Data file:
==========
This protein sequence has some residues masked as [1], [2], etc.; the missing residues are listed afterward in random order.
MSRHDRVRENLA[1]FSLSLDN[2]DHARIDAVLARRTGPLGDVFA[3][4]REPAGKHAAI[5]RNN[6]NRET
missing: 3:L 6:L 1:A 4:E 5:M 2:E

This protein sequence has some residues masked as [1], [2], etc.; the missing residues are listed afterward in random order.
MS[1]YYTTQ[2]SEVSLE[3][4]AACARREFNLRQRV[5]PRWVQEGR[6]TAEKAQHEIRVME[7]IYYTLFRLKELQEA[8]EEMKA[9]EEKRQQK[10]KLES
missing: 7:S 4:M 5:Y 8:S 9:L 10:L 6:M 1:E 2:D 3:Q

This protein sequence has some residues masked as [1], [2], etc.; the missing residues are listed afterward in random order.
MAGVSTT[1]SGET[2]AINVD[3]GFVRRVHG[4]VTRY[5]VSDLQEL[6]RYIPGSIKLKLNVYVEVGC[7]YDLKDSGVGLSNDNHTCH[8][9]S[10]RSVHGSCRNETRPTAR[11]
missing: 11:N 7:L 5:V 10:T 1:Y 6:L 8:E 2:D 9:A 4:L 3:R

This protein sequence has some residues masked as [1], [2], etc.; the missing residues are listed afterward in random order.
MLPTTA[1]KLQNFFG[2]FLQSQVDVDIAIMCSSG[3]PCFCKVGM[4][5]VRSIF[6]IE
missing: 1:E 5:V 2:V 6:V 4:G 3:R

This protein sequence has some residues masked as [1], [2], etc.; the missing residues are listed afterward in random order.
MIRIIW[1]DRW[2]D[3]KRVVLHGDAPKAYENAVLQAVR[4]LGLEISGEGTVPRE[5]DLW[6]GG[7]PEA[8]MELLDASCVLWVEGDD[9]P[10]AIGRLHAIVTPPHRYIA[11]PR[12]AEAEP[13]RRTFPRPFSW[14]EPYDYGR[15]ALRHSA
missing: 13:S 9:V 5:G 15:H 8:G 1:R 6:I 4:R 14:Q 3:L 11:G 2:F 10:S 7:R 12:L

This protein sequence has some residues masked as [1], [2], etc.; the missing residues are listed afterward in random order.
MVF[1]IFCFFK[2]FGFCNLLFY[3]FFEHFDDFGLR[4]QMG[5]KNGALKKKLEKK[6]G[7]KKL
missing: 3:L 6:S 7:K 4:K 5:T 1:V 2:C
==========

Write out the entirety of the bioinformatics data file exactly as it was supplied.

This protein sequence has some residues masked as [1], [2], etc.; the missing residues are listed afterward in random order.
MSRHDRVRENLA[1]FSLSLDN[2]DHARIDAVLARRTGPLGDVFA[3][4]REPAGKHAAI[5]RNN[6]NRET
missing: 3:L 6:L 1:A 4:E 5:M 2:E

This protein sequence has some residues masked as [1], [2], etc.; the missing residues are listed afterward in random order.
MS[1]YYTTQ[2]SEVSLE[3][4]AACARREFNLRQRV[5]PRWVQEGR[6]TAEKAQHEIRVME[7]IYYTLFRLKELQEA[8]EEMKA[9]EEKRQQK[10]KLES
missing: 7:S 4:M 5:Y 8:S 9:L 10:L 6:M 1:E 2:D 3:Q

This protein sequence has some residues masked as [1], [2], etc.; the missing residues are listed afterward in random order.
MAGVSTT[1]SGET[2]AINVD[3]GFVRRVHG[4]VTRY[5]VSDLQEL[6]RYIPGSIKLKLNVYVEVGC[7]YDLKDSGVGLSNDNHTCH[8][9]S[10]RSVHGSCRNETRPTAR[11]
missing: 11:N 7:L 5:V 10:T 1:Y 6:L 8:E 2:D 9:A 4:L 3:R

This protein sequence has some residues masked as [1], [2], etc.; the missing residues are listed afterward in random order.
MLPTTA[1]KLQNFFG[2]FLQSQVDVDIAIMCSSG[3]PCFCKVGM[4][5]VRSIF[6]IE
missing: 1:E 5:V 2:V 6:V 4:G 3:R

This protein sequence has some residues masked as [1], [2], etc.; the missing residues are listed afterward in random order.
MIRIIW[1]DRW[2]D[3]KRVVLHGDAPKAYENAVLQAVR[4]LGLEISGEGTVPRE[5]DLW[6]GG[7]PEA[8]MELLDASCVLWVEGDD[9]P[10]AIGRLHAIVTPPHRYIA[11]PR[12]AEAEP[13]RRTFPRPFSW[14]EPYDYGR[15]ALRHSA
missing: 13:S 9:V 5:G 15:H 8:G 1:R 6:I 4:R 14:Q 3:L 11:G 2:F 10:S 7:R 12:L

This protein sequence has some residues masked as [1], [2], etc.; the missing residues are listed afterward in random order.
MVF[1]IFCFFK[2]FGFCNLLFY[3]FFEHFDDFGLR[4]QMG[5]KNGALKKKLEKK[6]G[7]KKL
missing: 3:L 6:S 7:K 4:K 5:T 1:V 2:C